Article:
The need for fixed income assets is growing in Australia as investors both age and look for diversification, and BetaShares chief executive, Alex Vynokur, predicts that exchange traded funds (ETFs) in the asset class could end up becoming half of the total ETF market.
While fixed income as an asset class has been “relatively overlooked for a significant amount of time as the equity market has been strong”, a combination of investors and super funds needing to managing sequencing risk and volatility more as Australians age and a growing appetite for diversification has seen its appeal grow.
With the asset class traditionally having a high entry point – the cost of a single bond is proof – ETFs had the potential to crack the fixed income space open for retail investors, Vynokur believed.
Of course, fixed income active managers were already active in the market, and had been for years. Vynokur said that both active funds and ETFs could co-exist in the space, but noted that active managers in fixed income assets had traditionally struggled to outperform the benchmark, as well as oft-cited benefits to ETFs such as cost and ease of investing.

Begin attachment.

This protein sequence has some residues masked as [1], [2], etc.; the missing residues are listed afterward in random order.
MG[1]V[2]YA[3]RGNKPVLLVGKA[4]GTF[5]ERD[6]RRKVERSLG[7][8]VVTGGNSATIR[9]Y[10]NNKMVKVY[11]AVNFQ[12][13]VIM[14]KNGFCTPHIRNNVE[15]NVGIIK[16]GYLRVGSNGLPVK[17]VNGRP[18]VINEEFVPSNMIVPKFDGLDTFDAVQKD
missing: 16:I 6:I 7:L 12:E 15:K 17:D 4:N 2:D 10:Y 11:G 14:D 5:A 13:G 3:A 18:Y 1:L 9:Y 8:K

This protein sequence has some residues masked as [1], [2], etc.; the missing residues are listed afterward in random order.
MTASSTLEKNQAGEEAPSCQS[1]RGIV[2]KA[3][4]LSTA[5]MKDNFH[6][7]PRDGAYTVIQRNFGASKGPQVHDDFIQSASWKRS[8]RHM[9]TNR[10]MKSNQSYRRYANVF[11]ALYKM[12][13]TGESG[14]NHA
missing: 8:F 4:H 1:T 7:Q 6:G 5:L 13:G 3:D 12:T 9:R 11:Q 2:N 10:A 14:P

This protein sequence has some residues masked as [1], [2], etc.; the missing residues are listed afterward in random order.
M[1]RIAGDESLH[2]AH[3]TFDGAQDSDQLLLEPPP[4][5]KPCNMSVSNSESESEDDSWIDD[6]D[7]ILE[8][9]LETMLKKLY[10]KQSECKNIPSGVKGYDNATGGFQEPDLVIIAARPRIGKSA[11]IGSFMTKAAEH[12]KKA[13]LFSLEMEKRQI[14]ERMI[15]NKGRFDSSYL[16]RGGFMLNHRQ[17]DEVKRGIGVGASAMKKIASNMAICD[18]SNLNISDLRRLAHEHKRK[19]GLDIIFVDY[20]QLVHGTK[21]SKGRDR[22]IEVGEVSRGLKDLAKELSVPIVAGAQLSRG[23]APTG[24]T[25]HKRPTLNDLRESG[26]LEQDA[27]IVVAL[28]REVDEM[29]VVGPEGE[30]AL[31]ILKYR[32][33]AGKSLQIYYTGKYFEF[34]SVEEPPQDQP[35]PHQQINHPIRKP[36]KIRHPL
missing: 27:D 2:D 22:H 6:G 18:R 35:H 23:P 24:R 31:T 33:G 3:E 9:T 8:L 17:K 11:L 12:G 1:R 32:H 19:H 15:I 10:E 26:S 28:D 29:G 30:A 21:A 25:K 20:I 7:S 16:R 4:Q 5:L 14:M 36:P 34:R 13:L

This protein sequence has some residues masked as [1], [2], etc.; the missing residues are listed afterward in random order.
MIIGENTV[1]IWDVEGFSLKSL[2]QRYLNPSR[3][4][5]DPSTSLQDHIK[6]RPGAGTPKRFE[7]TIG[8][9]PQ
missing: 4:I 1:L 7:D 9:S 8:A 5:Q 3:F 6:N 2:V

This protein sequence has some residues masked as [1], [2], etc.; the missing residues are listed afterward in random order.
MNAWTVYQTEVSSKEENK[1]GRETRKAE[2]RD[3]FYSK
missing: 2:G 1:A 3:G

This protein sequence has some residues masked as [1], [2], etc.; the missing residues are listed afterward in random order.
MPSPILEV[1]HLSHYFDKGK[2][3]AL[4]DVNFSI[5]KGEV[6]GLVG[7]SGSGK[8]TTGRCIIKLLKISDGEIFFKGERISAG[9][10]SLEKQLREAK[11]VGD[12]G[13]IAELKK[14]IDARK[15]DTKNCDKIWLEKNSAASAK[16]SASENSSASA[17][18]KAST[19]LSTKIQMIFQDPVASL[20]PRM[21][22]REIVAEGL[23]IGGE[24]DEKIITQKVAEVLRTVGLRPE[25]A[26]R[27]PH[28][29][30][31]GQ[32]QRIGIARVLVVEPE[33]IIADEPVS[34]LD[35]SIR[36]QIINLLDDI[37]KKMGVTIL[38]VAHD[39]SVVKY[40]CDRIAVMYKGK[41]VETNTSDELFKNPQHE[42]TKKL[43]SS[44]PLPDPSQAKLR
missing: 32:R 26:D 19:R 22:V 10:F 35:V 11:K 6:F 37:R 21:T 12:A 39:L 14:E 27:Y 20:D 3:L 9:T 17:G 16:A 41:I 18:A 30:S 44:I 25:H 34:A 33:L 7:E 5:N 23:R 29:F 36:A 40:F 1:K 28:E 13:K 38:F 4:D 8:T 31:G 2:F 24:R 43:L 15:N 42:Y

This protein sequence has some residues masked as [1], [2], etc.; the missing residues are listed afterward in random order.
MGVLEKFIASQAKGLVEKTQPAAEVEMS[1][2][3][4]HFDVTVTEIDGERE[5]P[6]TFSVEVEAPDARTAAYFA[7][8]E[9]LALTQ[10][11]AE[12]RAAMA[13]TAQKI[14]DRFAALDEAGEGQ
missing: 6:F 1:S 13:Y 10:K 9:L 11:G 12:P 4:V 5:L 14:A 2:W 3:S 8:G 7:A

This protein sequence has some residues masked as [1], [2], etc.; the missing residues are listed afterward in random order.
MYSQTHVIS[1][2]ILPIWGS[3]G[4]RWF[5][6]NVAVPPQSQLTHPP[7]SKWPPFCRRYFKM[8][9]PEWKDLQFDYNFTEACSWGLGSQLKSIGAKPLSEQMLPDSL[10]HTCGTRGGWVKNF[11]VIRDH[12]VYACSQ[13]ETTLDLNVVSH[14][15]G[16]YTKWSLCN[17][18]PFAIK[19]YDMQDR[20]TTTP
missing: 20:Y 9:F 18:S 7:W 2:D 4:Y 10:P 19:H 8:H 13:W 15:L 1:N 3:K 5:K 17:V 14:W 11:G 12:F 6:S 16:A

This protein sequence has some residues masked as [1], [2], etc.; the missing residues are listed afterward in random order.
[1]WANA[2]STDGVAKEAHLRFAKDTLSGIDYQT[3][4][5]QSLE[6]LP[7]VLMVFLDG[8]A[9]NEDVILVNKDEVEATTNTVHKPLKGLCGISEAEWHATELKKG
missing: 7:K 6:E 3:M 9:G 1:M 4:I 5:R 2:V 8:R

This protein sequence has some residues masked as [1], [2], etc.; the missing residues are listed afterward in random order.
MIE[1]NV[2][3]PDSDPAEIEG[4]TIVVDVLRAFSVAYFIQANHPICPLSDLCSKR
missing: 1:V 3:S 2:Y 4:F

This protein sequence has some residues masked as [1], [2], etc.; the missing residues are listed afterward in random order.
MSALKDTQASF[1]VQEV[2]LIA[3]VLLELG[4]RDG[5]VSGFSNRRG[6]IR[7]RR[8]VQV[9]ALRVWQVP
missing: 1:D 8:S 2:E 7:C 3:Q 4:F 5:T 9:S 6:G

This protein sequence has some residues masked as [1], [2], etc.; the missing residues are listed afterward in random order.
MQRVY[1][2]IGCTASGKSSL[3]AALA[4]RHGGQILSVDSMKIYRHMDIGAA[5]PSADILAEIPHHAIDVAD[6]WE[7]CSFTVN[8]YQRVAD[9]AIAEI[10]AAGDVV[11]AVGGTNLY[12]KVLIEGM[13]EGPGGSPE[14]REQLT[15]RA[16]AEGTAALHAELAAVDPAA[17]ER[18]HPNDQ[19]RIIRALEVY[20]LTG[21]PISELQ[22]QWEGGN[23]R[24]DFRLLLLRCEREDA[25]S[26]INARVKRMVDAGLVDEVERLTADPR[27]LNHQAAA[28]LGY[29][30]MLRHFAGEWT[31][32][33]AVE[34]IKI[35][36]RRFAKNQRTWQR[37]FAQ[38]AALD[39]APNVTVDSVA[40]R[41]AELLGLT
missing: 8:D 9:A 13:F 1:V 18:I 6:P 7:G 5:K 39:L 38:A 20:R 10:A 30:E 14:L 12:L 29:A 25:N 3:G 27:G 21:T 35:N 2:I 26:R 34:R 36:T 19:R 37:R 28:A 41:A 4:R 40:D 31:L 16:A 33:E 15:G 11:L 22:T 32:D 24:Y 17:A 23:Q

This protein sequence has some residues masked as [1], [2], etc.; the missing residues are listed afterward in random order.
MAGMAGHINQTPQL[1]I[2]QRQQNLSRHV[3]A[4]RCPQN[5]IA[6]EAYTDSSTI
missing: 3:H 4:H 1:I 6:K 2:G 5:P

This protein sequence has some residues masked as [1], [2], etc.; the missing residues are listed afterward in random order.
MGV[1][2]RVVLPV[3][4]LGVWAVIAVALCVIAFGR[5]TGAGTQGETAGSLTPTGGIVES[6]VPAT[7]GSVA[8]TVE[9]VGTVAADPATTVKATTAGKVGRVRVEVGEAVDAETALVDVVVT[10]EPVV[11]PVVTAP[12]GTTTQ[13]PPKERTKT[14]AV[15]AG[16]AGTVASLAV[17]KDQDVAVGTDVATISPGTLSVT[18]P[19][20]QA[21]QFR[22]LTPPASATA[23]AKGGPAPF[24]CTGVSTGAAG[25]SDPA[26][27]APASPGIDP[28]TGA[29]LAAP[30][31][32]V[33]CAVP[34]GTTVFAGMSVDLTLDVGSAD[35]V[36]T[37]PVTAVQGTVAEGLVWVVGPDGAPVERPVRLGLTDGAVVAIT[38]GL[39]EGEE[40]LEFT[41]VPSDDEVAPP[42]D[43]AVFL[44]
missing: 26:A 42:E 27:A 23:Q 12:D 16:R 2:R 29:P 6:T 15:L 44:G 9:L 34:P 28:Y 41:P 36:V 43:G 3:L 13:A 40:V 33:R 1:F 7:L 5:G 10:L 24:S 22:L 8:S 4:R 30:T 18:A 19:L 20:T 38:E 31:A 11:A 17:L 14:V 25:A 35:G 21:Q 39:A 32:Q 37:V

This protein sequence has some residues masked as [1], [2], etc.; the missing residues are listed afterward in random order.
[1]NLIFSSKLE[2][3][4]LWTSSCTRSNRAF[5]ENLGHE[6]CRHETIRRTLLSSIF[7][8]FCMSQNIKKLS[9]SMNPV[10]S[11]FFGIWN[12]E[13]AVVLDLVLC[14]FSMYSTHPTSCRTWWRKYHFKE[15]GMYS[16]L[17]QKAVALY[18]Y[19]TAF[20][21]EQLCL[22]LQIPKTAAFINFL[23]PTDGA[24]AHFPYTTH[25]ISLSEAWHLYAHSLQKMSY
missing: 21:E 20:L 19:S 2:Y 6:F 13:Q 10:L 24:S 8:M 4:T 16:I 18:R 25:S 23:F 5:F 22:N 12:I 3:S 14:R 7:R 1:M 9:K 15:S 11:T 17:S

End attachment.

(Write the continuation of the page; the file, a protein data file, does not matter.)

Vynokur also pointed to Australia as an attractive hunting ground for fixed income; yields and returns for the asset class were often relatively low compared to Australia, so foreign investors were coming here. He said that investors also needed to consider currency risk as it’s a low volatility asset class, so they would want to hedge back to AUD, which investing domestically removed the need for.
Australia also offered an appealing market for fixed income ETFs, which were already one of the largest ETF asset classes in the United States and growing rapidly here.
“The opportunity for Australia’s fixed income ETF market is very significant and we’re only just hitting our strikes,” Vynokur said. “There’s a phenomenal opportunity for investors to build more robust portfolios with fixed income allocations and that’s resounding with investors.”
The BetaShares CEO predicted that fixed income offerings could become half or even more of the total ETF market.